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Maintaining Your Gear

Maintaining Your Gear

Maintaining your gear is one of the most beneficial thing you can do to ensure it lasts as long as possible. Every piece of equipment has its own best practice of care. In this post we will be going over some of the basic strategies for keeping certain broad categories of gear in top condition.

A good rule for all equipment at a minimum is to give it a good fresh water rinse after a day of diving. Saltwater destroys everything over time. Rinsing or putting your gear in a fresh water basin at the end of the day extends everything the life of every piece of gear.


Maintaining Spearguns

Spearguns at a minimum need a good fresh water rinse like all other gear. It is very important to make sure the trigger mechanism is thoroughly washed out. This is extra important for metal trigger mechanisms. Most trigger mechanisms function with springs, which are thinner and more prone to rust than the rest of the mechanism. Once the springs break, you will need to get a replacement, or possibly replace the entire trigger mechanism. 

Wooden spearguns can require additional maintenance to ensure top performance and longevity. Every year or so you should take your bands off your wooden spearguns and lightly sand any rough parts of the speargun. After lightly sanding the speargun, you should apply a few coats of teak oil to the speargun. This helps prevent warping by preventing water intrusion.


Wetsuit Maintenance

Wetsuits need some extra maintenance attention if you want them to last. High quality freediving wetsuits are open cell to keep you warmer. The downside to open cell wetsuits is that the neoprene is in direct contact with your skin, so as you dive all your sweat and skin cells start to clog the pores of the neoprene. This wears down the suit and causes it to insulate less well over time. The solution to this is to clean the wetsuit thoroughly with Wetsuit Shampoo. Wetsuits are made of neoprene, which is a type of rubber. Because they're made of rubber, you will need to use specialized cleaners or they will fall apart. A de-greasing soap will degrade the neoprene, effectively eating away at the rubber. By using Wetsuit shampoo you are able to effectively clean your wetsuit and extend its life.

You should also allow your wetsuit to dry with the open cell out first and then make sure to turn the suit back out again to allow it to completely dry. This is especially important at the end of certain dive seasons. Open cell suits will hold water if you do not allow them to dry and they can become moldy. For any small tear, you can easily repair the suit with Wetsuit Glue.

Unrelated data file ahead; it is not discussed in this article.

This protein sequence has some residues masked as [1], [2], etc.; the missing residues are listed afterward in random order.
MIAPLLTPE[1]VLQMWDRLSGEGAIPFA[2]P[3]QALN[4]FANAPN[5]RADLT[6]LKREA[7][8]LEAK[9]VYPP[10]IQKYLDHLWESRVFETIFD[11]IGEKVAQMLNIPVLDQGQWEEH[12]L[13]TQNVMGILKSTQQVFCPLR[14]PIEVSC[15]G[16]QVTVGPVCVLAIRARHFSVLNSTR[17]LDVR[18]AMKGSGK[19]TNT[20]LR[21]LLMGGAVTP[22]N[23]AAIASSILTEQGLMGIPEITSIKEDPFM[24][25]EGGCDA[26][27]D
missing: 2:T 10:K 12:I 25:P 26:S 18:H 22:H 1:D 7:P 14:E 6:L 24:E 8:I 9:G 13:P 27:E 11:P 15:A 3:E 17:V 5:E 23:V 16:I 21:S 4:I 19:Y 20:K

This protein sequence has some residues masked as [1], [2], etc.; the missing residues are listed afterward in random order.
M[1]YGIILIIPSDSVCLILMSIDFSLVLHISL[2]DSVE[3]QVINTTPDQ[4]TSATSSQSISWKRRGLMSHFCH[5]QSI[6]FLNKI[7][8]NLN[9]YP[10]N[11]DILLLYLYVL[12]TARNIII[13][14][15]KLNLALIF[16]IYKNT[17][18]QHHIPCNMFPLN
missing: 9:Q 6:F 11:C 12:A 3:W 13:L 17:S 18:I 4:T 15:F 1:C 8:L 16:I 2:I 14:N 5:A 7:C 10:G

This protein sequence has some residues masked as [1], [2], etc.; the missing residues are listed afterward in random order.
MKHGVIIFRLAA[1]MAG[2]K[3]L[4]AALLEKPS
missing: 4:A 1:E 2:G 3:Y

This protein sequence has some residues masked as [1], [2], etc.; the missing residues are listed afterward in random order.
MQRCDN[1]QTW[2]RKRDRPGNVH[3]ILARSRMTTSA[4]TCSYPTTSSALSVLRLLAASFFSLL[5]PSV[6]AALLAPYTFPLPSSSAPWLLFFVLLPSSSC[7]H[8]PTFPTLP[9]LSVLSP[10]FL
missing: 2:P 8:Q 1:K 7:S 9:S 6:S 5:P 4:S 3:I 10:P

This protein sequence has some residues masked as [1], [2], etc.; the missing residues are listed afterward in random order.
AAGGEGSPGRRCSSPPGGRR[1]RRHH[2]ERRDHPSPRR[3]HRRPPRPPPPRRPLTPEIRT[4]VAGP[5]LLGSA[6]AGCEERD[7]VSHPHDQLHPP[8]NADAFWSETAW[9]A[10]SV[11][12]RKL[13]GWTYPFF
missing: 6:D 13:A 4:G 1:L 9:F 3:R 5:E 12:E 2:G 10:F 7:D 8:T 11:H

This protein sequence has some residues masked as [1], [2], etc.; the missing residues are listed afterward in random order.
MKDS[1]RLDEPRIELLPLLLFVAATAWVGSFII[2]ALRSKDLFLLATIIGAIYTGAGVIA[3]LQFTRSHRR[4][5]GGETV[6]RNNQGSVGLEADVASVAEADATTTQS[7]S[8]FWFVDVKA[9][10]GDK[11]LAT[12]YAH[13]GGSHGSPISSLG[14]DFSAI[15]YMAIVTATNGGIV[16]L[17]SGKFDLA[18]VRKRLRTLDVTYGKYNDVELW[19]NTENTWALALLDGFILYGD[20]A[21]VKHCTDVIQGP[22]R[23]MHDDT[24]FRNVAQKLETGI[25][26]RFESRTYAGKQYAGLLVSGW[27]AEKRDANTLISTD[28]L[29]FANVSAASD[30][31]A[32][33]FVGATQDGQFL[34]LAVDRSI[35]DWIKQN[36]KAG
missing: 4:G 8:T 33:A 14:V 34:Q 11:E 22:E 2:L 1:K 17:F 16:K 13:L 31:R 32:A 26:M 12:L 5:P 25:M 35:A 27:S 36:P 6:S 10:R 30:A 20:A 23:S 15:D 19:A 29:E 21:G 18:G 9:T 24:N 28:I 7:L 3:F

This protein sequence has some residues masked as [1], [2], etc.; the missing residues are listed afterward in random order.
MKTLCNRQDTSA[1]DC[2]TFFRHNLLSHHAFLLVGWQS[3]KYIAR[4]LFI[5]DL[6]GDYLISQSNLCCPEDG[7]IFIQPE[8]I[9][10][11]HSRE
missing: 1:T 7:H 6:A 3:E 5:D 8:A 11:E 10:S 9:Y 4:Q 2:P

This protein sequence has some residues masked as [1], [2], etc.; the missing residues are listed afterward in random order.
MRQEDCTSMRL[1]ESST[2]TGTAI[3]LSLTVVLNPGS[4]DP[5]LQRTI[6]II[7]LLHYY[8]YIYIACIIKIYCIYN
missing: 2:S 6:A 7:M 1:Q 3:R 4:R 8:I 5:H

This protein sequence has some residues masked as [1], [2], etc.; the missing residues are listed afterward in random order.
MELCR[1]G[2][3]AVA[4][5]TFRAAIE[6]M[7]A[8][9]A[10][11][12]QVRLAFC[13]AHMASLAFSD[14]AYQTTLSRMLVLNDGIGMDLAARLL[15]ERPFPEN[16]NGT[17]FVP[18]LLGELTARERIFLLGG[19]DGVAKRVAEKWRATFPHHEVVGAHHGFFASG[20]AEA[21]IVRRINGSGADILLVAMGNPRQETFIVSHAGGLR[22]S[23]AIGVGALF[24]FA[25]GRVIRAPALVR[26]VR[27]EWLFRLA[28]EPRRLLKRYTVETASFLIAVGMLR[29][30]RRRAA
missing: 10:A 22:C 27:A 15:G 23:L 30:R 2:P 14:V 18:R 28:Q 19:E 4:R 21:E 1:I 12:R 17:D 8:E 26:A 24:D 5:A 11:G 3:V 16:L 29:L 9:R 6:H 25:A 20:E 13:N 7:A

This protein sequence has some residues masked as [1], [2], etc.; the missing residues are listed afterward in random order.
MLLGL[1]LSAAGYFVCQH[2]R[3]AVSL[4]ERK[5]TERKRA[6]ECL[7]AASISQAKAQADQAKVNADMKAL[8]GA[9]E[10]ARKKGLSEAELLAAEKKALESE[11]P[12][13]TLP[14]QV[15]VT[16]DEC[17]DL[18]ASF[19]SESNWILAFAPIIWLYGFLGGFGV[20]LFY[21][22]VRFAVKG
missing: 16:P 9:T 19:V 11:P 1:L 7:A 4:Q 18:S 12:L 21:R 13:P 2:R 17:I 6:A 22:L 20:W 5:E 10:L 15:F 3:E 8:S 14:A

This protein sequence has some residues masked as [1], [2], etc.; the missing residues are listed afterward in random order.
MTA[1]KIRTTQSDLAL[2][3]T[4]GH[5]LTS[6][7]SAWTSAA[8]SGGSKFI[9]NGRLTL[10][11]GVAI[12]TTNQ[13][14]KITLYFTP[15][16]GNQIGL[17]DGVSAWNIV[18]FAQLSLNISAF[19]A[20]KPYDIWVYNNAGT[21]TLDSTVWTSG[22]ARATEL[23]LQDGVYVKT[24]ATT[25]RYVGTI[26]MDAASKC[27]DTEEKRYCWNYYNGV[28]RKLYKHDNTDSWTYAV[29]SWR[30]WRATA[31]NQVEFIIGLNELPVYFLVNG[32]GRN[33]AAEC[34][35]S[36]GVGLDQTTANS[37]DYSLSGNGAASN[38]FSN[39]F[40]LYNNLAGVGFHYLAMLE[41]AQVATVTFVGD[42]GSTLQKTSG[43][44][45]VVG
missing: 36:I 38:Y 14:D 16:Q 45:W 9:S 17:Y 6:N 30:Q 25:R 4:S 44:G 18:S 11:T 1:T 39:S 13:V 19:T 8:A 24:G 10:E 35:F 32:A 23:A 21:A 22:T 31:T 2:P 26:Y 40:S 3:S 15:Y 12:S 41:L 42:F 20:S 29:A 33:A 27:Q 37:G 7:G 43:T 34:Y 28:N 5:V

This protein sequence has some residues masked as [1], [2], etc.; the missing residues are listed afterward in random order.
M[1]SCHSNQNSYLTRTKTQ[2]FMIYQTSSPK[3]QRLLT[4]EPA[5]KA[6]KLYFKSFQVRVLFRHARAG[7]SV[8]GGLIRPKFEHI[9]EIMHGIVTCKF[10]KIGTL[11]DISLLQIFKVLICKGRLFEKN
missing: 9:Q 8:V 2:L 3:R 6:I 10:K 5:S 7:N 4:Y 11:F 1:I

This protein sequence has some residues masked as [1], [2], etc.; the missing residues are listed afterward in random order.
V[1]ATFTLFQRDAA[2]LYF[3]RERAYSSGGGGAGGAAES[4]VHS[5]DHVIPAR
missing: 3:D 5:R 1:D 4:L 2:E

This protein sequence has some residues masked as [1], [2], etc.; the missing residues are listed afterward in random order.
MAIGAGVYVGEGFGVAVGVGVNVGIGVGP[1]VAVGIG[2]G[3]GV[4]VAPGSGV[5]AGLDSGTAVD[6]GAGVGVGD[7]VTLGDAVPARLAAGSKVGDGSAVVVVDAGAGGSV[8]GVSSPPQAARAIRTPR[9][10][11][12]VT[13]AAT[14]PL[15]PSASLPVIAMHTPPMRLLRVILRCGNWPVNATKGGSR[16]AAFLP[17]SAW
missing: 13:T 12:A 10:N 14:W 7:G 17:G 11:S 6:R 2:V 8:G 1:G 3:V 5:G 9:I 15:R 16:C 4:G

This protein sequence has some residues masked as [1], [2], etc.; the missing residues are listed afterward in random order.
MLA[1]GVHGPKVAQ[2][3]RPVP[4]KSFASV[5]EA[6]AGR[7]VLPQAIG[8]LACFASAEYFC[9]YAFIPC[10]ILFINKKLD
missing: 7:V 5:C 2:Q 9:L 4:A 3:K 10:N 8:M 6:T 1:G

Masks need to be washed and dried like all other dive equipment. Use fresh water and allow them to dry before storing them. When you first get your mask you will likely need to break it in by burning the lenses to prevent the mask from fogging up. Every year or so, you may need to do this process over again. Oily substances, like sunscreen can get on the lens of a mask and cause it to fog up. 


Maintaining Rigging

Rigging is one of the important and tedious thing to maintain that a lot of divers skip over. Double and triple checking rigging and good maintenance are the keys to landing big fish and little fish alike. Gear failures can turn a good day of diving into an early boat ride back if you don’t have your equipment ready to dive. This goes from having your shooting line in order, spare spear shafts rigged up, and having your bands in good working order. 



Maintaining fins is pretty easy. At the end of the day, they just need a good rinse to stay in good shape. It is a good idea to check the hardware every once in a while to make sure any retaining screws have not rusted through. If they are getting rusty, it may be a good idea to replace them. If your foot pockets are starting to get old and beat up they can be easily replaced as well. 
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